CentOS and RHEL Access and Permission Problems

Trying to configure mail systems and you're hitting mysterious 'access denied' or 'permission denied' issues, even though permissions allow access? This often happens when trying to get postfix and dovecot to talk to each other.

The problem is most likely SELinux. Most people cop out by disabling SELinux; and if you disable it, it might solve your problem. In some cases, SELinux appears to interfere with access even when disabled - do a full rebuild of the permissions if you seem to have this problem. Check out this guide to CentOS security for information on how to enable and disable SELinux, and how to fix your security without disabling it.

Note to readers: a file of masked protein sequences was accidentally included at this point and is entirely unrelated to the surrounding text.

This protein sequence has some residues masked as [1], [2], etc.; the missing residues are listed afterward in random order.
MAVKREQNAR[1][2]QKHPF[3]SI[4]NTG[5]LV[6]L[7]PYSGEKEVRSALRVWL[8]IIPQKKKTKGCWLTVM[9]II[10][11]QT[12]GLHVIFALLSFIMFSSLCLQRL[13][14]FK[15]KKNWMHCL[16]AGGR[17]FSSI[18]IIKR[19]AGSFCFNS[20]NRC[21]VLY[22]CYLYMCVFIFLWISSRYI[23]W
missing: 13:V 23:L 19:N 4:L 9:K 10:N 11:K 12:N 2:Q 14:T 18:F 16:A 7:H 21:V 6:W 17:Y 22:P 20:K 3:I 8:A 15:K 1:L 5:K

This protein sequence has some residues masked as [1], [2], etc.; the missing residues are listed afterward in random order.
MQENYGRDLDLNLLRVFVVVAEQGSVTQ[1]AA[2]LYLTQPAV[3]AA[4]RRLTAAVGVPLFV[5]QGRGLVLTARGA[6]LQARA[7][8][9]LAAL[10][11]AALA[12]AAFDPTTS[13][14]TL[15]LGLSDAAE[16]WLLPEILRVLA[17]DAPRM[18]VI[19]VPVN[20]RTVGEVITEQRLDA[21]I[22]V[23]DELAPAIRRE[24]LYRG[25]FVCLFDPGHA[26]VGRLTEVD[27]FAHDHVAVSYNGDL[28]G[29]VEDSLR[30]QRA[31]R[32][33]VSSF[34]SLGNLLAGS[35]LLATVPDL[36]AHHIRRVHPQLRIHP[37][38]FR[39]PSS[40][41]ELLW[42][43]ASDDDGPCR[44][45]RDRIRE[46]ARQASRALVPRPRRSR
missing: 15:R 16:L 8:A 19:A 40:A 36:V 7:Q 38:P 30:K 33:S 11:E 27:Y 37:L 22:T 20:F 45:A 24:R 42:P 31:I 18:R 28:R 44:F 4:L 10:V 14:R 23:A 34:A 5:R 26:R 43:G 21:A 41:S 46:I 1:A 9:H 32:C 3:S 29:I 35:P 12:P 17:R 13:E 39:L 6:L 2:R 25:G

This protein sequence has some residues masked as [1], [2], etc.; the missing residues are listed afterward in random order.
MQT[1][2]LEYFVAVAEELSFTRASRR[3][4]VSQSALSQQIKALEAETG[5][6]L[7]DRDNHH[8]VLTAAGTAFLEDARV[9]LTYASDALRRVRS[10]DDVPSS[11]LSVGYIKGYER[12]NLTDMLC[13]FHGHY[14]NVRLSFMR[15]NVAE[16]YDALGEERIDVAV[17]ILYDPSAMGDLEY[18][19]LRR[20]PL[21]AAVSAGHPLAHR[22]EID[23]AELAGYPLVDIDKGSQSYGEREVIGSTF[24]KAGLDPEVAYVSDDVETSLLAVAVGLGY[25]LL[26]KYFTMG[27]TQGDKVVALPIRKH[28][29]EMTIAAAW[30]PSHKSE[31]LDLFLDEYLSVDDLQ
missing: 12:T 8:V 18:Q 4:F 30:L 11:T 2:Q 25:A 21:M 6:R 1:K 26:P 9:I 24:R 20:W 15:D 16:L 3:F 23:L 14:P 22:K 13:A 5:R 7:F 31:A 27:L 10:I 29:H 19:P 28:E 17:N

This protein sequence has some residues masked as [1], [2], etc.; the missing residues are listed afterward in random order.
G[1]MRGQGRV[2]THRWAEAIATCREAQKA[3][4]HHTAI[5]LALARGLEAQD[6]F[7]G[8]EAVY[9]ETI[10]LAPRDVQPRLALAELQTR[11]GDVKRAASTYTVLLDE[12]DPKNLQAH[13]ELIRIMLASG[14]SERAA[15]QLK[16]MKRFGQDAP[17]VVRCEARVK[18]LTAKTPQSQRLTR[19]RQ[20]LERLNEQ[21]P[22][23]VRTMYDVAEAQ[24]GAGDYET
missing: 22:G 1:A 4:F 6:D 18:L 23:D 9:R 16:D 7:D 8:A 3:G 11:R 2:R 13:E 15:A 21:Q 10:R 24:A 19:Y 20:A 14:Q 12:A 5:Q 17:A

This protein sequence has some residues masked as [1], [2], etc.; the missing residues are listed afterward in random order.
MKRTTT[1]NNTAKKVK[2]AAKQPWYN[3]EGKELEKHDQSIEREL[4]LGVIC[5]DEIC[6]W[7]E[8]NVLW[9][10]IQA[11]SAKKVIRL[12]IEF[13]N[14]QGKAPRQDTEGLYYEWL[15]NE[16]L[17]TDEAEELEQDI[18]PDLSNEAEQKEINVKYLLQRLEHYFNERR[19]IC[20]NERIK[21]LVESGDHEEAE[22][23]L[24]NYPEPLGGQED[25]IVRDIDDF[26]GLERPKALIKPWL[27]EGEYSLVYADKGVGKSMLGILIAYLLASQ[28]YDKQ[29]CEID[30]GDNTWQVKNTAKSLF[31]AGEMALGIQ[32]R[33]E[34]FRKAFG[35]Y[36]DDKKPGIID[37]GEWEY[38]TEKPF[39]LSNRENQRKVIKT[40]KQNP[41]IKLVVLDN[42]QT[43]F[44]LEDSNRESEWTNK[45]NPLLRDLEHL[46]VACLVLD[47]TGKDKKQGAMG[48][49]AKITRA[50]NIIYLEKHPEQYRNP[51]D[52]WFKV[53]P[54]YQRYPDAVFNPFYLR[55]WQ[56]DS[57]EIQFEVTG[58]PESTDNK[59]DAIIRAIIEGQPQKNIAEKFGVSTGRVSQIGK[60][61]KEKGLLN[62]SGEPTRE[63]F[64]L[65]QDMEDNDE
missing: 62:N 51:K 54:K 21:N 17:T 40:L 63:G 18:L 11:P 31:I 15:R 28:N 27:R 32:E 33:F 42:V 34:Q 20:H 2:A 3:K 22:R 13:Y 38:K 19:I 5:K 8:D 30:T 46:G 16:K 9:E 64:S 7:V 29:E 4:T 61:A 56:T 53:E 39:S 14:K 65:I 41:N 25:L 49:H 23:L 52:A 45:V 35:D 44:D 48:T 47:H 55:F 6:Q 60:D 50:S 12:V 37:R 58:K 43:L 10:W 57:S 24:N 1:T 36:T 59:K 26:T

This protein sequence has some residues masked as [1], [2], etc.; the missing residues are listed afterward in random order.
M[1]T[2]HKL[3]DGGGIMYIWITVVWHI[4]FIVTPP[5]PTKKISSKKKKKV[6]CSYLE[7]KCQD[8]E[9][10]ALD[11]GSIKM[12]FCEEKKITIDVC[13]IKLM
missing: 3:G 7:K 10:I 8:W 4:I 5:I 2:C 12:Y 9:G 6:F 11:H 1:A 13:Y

Here is a full guide on SELinux in CentOS.

This wiki on SELinux booleans may also be helpful for the serious SELinux user (e.g. people who don't simply want to turn it off) .

Use sestatus to check your SELinux status.

The setenforce command allows you to change between Enforcing and Permissive modes on the fly but such changes do not persist through reboot.

To make changes persistent through a system reboot, edit the SELINUX= line in /etc/selinux/config to either 'enforcing', 'permissive', or 'disabled'.
e.g. SELINUX=permissive.

To relabel the entire filesystem (this seems to fix some problems where you have changed SELinux status):

# touch /.autorelabel
# reboot 

Users of Ubuntu may experience similar problems due to AppArmor. Problems are usually resolved by setting the AppArmor properties correctly.